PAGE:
Can we cure inflation?
To recap. The causes of inflation are either too much money in the economic system or the lack of supply to meet the amount of money. The latter is often ignored.
The creation of money in an economy is by bank lending, government Quantitative Easing and direct government money “printing”; the latter of which can take different forms.
Traditionally, the government methods of controlling inflation are four-fold: raising interest rates and/or decrease bank lending by raising the amounts of cash the banks have to hold rather than lend. They can also raise taxes and even introduce price controls.
The National Debt now stands at £2.2 Trillion. Raising interest rates from the present 0.3% to even 3% would raise interest payments by a multiple of ten. Even more if we returned to the interest rates of 5% prior to the 2008 crash.
This would have a devastating effect on businesses, government spending and household debts. Defaults would multiply thus undermining the whole banking sector (again.) Banks would hold on to their cash on refuse to lend to other banks.
Banks would fail. Could the government bail them out as it struggle to pay interest on its own massive debts is a huge question.
Many businesses, already deep in debt (deeply leveraged as our US friends put it) would not be able to afford the extra-interest payments and would have to take on even greater loans or go bust. Hundreds of thousands or even millions would be out of work.
The situation in the USA would be much worse and have a catastrophic effect on the dollar, the World’s international currency.
Many households, already deeply in debt, would just have to walk away from credit card debt causing huge repercussions within the banking sector. Unsecured loans would add to the problems. And many households would lose their homes as repossessions mounted as home secured loans and mortgages would go unpaid.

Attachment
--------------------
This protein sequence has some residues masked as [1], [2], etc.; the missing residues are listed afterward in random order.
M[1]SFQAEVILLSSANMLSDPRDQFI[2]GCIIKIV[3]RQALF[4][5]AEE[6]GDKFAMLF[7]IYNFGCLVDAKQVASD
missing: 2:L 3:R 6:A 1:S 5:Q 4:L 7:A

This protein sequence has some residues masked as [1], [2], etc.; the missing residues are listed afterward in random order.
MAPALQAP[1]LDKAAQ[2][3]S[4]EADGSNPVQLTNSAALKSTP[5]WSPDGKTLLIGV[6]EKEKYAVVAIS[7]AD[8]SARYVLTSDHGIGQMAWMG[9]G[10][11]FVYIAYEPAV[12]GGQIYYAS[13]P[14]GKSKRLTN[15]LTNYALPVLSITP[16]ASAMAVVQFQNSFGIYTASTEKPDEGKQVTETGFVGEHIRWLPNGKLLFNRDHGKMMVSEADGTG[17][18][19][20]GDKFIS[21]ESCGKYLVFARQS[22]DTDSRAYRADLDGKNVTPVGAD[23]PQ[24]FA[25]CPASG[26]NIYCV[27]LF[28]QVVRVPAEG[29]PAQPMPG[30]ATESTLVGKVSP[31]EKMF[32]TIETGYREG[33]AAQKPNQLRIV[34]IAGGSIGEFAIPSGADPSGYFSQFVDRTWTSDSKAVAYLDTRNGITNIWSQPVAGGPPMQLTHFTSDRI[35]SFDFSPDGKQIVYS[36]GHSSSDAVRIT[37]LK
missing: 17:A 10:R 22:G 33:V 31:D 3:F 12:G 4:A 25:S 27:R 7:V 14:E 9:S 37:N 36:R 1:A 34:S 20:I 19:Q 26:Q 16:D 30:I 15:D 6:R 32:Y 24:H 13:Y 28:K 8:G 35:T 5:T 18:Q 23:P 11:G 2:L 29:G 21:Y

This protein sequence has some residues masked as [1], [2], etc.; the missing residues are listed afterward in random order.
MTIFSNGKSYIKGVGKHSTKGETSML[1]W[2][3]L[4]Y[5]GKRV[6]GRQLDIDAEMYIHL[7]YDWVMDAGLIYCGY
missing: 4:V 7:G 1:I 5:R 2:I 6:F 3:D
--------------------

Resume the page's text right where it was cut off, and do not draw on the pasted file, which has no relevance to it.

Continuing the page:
Seriously raising interest rates in these times of massive debt are almost politically and economically impossible.
So what of the second option: raising the fractional reserves of banks to cut down their lending and thus decrease money supply. This would have the same result as raising interest rates. Money would be in short supply and lenders on the open market would charge more to lend it.
Again banks would cease short term lending to each other (Repos) causing huge defaults by some banks unable to pay their short term debts.
Thirdly, the government could raise taxes thus removing spending power of millions of people already in debt. Poverty levels would rocket and bills would go unpaid putting businesses at risk or shutting them. A very real danger is that by removing spending power and curtailing debt, is that demand would be so reduced as to cause a slump without necessarily curing inflation: Stagflation.
This is dismissed by neo-liberals on ideological grounds. But why should we take notice of them? Their ideas have already proven disastrous for society as a whole with growing poverty and differences in wealth at historic levels. But one hears their absurdities constantly repeated. No matter that their policies have led us to all time levels of debt and imminent social and economic breakdown.
Government investment in infrastructure, manufacturing and science would increase wealth, the other side of the equation, invariably ignored.
Money that is invested in wealth creation is not inflationary, quite the opposite, it increases supply and acts against inflation.
What is inflationary is when governments just spread money around without direction as has happened in the USA and to a lesser extent in the UK. That “helicopter money” has just increased demand without increasing supply.
Increased investment, and thus supply, can be paid for in four ways without harming the economy.
- To stop all tax avoidance and evasion by corporations and the rich.
- Reverse the tax cuts to rich .
- Directed Quantitative Easing. That is buying up assets and ensuring the money goes towards real investment and not to speculation.
- Money creation by the Bank of England where it is needed to fund real investment where other sources of cash are not available.